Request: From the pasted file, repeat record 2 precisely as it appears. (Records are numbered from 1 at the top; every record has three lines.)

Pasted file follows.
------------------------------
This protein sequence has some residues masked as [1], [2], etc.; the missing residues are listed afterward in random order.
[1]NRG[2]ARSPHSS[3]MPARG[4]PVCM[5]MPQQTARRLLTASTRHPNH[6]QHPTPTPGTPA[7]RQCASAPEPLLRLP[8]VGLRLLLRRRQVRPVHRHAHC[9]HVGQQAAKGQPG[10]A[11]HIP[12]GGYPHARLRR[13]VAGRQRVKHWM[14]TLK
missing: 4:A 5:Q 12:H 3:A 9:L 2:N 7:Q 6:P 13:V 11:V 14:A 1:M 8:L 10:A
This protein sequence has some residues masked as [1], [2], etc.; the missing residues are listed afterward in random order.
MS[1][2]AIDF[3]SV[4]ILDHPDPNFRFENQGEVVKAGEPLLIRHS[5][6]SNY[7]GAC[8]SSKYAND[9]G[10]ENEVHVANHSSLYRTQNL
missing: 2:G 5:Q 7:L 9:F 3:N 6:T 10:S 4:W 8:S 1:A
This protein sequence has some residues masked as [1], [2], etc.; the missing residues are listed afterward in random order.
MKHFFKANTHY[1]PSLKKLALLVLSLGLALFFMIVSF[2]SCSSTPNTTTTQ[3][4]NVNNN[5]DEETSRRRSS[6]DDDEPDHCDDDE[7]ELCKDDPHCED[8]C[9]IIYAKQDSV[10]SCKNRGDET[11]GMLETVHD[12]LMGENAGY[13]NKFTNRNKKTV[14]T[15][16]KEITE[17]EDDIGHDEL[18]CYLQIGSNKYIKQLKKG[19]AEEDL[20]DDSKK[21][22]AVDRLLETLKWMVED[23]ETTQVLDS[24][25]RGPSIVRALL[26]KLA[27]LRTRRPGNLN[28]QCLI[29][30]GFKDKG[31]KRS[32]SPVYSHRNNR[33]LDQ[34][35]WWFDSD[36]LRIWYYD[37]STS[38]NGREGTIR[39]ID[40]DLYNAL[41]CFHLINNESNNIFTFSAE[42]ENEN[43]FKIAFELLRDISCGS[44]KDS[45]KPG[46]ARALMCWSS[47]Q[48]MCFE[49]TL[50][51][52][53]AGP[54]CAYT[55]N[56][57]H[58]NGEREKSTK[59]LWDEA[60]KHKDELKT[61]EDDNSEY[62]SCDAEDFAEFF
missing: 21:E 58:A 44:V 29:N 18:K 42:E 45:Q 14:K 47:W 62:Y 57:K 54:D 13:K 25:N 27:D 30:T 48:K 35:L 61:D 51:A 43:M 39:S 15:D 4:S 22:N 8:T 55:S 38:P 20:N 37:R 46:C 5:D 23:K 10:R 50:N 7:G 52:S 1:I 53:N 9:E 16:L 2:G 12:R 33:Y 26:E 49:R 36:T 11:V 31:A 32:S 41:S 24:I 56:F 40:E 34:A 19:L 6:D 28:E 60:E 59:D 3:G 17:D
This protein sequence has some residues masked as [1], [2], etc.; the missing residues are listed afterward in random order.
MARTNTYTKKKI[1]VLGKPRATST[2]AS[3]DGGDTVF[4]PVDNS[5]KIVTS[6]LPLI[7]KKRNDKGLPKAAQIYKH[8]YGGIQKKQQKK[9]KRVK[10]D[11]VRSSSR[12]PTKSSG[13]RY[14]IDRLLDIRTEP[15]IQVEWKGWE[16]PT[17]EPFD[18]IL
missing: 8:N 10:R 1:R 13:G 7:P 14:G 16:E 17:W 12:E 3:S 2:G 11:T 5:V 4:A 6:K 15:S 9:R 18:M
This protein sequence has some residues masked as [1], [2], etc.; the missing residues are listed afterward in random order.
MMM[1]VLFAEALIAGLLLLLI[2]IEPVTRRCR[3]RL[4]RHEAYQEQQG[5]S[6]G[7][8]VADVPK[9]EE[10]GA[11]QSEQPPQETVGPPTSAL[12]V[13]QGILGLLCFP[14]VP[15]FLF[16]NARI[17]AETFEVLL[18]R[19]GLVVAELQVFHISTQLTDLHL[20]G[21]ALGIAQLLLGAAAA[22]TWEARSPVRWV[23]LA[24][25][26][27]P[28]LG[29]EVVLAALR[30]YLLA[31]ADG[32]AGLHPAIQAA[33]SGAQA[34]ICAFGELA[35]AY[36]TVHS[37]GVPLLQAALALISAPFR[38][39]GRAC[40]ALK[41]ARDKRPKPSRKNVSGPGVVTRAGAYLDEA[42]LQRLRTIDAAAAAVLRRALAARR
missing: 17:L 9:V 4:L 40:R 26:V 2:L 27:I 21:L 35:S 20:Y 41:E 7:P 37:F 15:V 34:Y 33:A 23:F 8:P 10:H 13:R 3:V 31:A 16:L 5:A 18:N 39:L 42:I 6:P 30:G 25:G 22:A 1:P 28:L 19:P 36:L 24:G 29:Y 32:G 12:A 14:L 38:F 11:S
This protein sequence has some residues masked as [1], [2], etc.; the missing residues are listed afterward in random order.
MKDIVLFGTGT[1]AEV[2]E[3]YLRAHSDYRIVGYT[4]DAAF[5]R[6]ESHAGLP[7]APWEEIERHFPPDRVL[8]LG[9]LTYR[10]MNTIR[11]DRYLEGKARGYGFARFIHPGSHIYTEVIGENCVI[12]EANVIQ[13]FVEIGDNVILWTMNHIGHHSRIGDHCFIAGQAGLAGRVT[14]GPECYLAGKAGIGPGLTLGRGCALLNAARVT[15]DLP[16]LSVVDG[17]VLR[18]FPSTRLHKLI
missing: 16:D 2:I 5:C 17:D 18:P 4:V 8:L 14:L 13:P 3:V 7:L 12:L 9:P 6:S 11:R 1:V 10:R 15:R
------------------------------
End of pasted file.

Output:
This protein sequence has some residues masked as [1], [2], etc.; the missing residues are listed afterward in random order.
MS[1][2]AIDF[3]SV[4]ILDHPDPNFRFENQGEVVKAGEPLLIRHS[5][6]SNY[7]GAC[8]SSKYAND[9]G[10]ENEVHVANHSSLYRTQNL
missing: 2:G 5:Q 7:L 9:F 3:N 6:T 10:S 4:W 8:S 1:A